Stop Assuming!

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I was excited about this big presentation, I wanted to make to impress a group of people who have asked me to speak. I had prepared a great PowerPoint but no matter how much I tried, I was unable to connect to the projector.

Time was getting wasted and the audience was getting restless. I had to make a choice at that instant to give a presentation without the PowerPoint, as I didn’t have any other option.

Once back I wondered why such a fiasco happened. There was just one reason. I had assumed. I had assumed that the presentation means PowerPoint. I had assumed that the projector will get connected and the slides will work. I had assumed and was not prepared for the contingency.

This is just a tiny example. There are many areas in our lives where we assume things and form judgments.

The assumption, by definition — is a thing that is accepted as truth without proof.

We pass judgments based on our assumptions. It’s not funny but you can just get onto social media and see how the world gets divided based on assumptions.

So why do we assume?

We assume because often we need to get things done in an uncertain environment. Our brain searches for familiar patterns to become more efficient so we tend to automatically assume. However, the assumption is actually a learned behaviour. It comes from our culture, our families, and what we are taught to believe as kids.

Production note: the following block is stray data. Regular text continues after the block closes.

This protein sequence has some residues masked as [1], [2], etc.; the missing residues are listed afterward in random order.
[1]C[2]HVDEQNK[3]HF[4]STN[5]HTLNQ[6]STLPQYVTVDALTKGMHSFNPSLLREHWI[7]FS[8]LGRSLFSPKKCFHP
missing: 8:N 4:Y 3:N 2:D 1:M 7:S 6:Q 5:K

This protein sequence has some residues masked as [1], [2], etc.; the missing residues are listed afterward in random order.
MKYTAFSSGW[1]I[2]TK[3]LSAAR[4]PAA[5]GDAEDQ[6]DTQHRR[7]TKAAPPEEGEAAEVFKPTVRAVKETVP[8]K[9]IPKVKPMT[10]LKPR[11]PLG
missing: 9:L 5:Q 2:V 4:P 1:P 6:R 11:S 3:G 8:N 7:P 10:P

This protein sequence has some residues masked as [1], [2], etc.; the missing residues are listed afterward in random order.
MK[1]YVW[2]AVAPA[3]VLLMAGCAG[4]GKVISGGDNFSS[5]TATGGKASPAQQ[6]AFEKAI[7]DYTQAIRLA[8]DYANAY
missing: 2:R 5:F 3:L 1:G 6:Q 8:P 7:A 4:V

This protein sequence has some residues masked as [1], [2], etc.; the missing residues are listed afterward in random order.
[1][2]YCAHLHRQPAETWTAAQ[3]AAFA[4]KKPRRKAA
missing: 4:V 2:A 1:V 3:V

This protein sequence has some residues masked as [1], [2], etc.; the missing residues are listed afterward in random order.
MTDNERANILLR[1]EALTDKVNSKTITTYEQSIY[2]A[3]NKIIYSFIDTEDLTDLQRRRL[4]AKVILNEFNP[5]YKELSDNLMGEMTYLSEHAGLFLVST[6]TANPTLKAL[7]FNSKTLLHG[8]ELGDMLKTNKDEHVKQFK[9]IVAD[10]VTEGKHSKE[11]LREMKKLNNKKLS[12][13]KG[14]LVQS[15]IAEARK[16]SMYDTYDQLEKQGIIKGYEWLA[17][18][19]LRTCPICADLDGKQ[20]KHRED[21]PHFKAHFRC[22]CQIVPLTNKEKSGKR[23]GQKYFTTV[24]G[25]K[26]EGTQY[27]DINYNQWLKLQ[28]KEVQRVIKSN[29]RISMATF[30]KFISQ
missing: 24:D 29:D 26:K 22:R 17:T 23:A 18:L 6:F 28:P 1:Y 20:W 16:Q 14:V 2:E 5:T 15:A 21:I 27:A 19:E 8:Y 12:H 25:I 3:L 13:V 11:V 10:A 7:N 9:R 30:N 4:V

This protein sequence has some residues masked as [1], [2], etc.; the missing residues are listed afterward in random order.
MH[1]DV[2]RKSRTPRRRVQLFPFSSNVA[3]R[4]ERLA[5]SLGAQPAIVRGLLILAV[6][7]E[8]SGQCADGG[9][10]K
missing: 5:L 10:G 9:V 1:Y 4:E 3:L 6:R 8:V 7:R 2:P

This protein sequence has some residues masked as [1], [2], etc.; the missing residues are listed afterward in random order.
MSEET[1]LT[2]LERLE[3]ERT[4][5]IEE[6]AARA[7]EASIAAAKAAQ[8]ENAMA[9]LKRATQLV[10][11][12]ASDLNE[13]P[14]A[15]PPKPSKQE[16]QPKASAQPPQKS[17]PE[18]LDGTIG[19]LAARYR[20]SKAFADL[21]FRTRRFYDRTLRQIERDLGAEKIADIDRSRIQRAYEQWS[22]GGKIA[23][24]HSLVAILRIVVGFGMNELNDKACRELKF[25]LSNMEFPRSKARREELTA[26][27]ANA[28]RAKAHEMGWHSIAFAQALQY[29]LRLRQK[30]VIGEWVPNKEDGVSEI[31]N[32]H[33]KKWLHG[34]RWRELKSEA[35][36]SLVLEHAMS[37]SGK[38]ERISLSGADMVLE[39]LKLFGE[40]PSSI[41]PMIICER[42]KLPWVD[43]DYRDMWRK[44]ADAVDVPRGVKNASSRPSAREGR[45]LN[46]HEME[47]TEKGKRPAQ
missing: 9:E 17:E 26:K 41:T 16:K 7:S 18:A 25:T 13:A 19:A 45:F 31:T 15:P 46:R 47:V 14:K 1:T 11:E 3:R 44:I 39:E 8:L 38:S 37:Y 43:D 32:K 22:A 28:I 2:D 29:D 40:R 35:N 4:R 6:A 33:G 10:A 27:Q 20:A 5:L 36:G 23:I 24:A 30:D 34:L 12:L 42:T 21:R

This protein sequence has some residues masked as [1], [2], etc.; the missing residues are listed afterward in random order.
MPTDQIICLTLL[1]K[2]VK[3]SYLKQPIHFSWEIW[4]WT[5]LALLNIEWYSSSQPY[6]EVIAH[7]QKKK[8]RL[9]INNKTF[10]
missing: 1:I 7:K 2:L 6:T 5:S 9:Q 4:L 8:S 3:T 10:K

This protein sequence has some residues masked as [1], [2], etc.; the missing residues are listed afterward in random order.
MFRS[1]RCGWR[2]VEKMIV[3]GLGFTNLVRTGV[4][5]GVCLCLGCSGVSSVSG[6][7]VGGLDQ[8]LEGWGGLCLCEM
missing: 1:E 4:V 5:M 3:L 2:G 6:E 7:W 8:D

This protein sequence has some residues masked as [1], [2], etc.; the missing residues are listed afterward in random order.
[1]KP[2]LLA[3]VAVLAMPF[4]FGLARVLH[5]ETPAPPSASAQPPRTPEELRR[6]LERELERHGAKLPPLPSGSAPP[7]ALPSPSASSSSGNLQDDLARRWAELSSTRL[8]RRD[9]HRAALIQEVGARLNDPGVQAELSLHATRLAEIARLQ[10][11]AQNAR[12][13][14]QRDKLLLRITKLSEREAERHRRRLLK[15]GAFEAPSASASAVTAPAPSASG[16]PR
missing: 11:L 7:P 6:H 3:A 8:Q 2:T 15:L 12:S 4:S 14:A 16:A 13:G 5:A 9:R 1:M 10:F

Did you know our habit of assuming damages our relationships?

If you are always assuming you know how others think and feel, you stop listening and communicating and leave them feeling trapped or misunderstood. And relationship difficulties, whether at work or home, can lead to low self-esteem and depression.

To top that, negative assumptions block possibilities. Because if our thoughts create our feelings, create our actions, with negative assumptions, you are triggering yourself into repeat cycles of feeling awful.

So how do you stop getting into this cycle

Just follow just 2 steps

1. Be Mindful. Be aware of the kind of assumptions you frequently made and what is that making you.

2. Ask Questions. Assumptions are made when you’re seeking answers. So when in any doubt, ask questions and clarify them

For example –

  • What facts do I have to prove this thought is true?
  • What is a more realistic way of seeing this?
  • Is this really my own opinion, or did someone influence me?
  • What would life be like if the opposite of this assumption were true?

Assumptions are dangerous things to make, and like all dangerous things to make — bombs, for instance, or strawberry shortcake — if you make even the tiniest mistake you can find yourself in terrible trouble.

Making assumptions simply means believing things are a certain way with little or no evidence that shows you are correct, and you can see at once how this can lead to terrible trouble. 

So be aware if you’re making assumptions as well, and how frequently you’re doing it

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